Gum Boost: The pink bins solving the UK’s gum problem


Gumdrop instals its pink bins in public areas to gather up waste chewing gum. Once full, the bun and its contents are recycled to create more bins, or other plastic products, creating an eco-friendly ‘closed loop’. By David W. Smith

Anna Bullus – the British inventor of an innovative method of recycling chewing gum – is fascinated by the intensity of reactions to her products. They range from total disgust to wild enthusiasm. “It’s a ‘marmite product’ which people either love or hate,” she says. “In tests, I give people an Americano in a coffee cup and then tell them it’s made from recycled chewing gum. They either say ‘oh my god, that’s revolting. It’s been in someone else’s mouth’, or they say, ‘oh my god that’s amazing. What a cool idea’.”

Bullus has a strong argument to put to anyone hesitating about drinking their Americano. “I say ‘we all go to restaurants and we’re happy to eat with knives and forks that have been in thousands of mouths. They’re sterilised so it’s fine’,” she says.


Gumdrop was founded in 2009 after Bullus found a method of recycling gum into a mouldable plastic that can be made into new products, such as cups, lunchboxes, rulers and guitar picks. The company’s main product is a pink bin that collects the chewing gum. Once it’s full, the whole bin is recycled into three more bins, creating an eco-friendly ‘closed loop’ process.

The idea of recycled gum has captured imaginations, especially among the young, and Gumdrop’s growth has been rapid. Several British airports, including London Heathrow, have installed the pink bins. They can also be found in shopping centres, hotels, universities, theme parks, schools and high streets.

The recycled items are shipped all over the UK from Gumdrop’s main factory in Birmingham and there’s a hub in Germany to service the growing European market, especially in Denmark and Holland. Wherever it is found, the pink bin is becoming an instantly recognisable sight to gum-chewers.

“The idea behind pink was that it was the first colour of bubble gum,” says Bullus. “And we’ve been strict in not varying the colour. Lots of companies have wanted to use their own colours, or livery and we’ve got fantastic big-name clients, such as the O2, the British Library, Royal Mail and Virgin Trains, but all our bins will remain pink.”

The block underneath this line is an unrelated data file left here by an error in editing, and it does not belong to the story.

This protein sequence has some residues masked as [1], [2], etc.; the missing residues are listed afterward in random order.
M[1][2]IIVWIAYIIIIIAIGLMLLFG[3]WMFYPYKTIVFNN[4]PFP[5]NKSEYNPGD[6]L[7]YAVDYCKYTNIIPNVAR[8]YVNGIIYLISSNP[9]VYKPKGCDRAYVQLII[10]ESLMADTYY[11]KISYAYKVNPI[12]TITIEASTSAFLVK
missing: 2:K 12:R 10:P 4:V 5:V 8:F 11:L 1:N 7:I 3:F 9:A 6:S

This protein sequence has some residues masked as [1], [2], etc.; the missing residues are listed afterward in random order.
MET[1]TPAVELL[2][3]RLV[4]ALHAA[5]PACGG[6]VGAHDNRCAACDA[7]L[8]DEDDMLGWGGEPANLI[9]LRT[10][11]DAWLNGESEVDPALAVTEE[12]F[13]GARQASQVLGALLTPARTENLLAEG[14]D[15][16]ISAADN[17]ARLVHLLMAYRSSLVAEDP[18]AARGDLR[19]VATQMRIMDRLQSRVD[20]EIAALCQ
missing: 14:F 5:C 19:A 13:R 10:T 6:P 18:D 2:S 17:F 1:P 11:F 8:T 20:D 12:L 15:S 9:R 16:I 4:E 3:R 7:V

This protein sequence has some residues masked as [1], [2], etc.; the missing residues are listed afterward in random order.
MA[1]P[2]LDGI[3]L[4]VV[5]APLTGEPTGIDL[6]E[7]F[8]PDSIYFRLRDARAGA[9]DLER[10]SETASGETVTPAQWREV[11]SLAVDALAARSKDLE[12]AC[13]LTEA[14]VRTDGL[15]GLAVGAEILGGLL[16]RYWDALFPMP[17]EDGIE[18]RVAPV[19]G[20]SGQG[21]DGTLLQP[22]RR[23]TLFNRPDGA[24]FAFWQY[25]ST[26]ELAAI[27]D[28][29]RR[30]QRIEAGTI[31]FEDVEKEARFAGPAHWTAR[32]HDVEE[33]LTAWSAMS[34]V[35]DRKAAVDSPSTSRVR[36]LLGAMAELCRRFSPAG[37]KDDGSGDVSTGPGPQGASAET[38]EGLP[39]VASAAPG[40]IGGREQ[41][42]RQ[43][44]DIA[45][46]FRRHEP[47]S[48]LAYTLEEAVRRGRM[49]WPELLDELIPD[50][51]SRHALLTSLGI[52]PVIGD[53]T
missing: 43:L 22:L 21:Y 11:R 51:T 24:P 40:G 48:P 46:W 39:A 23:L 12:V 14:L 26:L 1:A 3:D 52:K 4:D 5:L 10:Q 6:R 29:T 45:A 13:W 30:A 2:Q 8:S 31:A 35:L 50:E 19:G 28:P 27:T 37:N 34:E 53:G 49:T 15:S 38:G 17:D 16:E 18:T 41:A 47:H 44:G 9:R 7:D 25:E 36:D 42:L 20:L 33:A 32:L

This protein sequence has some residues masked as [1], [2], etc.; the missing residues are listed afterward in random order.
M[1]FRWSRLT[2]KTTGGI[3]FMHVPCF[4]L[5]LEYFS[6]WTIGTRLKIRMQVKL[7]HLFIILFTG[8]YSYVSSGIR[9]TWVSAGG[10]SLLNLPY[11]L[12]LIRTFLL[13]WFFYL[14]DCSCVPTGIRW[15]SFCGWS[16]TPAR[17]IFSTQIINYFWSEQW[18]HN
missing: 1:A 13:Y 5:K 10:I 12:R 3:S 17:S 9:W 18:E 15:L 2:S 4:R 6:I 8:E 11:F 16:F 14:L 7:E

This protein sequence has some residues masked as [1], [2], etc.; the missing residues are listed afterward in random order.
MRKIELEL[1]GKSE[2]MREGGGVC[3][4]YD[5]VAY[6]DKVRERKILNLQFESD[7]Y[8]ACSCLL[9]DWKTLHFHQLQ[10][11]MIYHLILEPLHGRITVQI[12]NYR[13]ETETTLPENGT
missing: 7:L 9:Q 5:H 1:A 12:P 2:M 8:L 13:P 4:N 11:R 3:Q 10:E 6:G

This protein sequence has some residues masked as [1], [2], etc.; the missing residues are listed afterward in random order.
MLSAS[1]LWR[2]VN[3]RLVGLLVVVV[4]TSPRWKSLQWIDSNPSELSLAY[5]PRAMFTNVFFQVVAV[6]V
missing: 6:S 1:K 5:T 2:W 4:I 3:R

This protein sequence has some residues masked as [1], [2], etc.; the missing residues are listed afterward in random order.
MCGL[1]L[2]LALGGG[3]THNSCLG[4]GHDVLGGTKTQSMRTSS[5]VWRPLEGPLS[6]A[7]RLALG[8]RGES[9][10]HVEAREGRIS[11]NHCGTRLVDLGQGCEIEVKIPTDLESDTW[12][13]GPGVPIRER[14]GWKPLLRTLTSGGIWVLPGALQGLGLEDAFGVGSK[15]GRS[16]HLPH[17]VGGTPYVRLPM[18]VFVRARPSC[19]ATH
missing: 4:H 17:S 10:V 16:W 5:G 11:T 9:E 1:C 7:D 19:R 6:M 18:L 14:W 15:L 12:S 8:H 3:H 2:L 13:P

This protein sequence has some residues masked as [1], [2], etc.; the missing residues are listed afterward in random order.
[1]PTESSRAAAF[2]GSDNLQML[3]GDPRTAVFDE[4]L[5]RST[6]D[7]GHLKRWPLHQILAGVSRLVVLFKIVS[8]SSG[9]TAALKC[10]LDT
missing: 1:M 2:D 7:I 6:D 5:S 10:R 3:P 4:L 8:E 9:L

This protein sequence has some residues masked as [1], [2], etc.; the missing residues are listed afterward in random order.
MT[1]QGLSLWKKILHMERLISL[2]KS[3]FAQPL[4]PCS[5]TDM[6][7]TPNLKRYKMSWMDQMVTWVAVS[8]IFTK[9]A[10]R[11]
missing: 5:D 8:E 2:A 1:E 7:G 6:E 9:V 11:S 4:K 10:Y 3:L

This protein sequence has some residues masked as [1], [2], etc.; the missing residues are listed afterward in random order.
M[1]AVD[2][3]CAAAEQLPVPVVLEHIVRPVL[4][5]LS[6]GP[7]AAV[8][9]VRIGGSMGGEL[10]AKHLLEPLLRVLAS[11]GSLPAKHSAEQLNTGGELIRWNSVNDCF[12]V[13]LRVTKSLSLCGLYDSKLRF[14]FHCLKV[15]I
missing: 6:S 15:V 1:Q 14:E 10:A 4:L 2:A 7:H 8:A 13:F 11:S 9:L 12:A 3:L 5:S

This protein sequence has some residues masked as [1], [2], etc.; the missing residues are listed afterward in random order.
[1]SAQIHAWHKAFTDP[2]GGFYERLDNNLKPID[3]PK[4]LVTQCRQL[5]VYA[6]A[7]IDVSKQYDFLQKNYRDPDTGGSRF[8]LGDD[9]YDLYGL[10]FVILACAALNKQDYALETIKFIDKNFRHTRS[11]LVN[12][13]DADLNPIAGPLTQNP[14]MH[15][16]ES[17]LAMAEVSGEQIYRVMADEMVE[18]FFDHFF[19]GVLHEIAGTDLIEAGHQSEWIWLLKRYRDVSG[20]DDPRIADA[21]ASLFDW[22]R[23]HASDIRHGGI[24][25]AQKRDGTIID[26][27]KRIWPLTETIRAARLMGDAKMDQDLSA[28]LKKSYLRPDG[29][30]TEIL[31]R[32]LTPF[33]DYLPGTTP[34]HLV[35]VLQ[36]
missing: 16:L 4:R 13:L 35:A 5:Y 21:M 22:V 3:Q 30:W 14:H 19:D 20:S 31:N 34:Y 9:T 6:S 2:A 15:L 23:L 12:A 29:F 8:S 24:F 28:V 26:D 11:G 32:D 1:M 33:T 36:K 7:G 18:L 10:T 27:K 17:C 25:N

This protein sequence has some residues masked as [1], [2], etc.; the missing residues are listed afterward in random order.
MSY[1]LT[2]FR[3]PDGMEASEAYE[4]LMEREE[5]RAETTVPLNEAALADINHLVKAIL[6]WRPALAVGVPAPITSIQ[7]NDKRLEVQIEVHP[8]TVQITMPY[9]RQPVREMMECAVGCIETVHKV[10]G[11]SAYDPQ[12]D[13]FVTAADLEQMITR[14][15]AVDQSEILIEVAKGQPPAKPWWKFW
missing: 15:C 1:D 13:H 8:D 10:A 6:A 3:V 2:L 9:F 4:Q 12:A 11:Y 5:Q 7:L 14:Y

Like so many scientific discoveries, Gumdrop happened by chance. Bullus was studying 3D Design at the University of Brighton and her final-year project involved finding a method to recycle curbside litter.

“Every day I gathered litter on my way home, then Googled everything I found. One crisp packet had a piece of gum in it and Google results suggested no one had ever recycled gum before,” she says. “So, I spent the best part of my nal year doing experiments in the chemistry lab. I don’t have much of a science head on me, but in the end I came up with a strange foam-like material that was mouldable.”

Bullus left university in 2006 and largely forgot about her invention. She got a job as a junior product designer in London and it wasn’t until she was asked to display her recycling process in a travelling exhibition that she returned to it. “I started to get emails from all over the world, including Europe, the US and China, asking if they could buy the bin. I started to think ‘maybe I should be doing this’,” she says.

First, Bullus had to be sure her idea was original and could be patented. She took samples of the foam to London Metropolitan University Polymer Centre, where a researcher con rmed she had indeed invented a new material. “When I heard that, I was shocked and excited. It means that I actually created a chemical change at a molecular level that had never been seen before. I called my new product Gum-tec. Although I can’t say how it works as that’s our intellectual property, the recycling process is green and low-energy,” she says.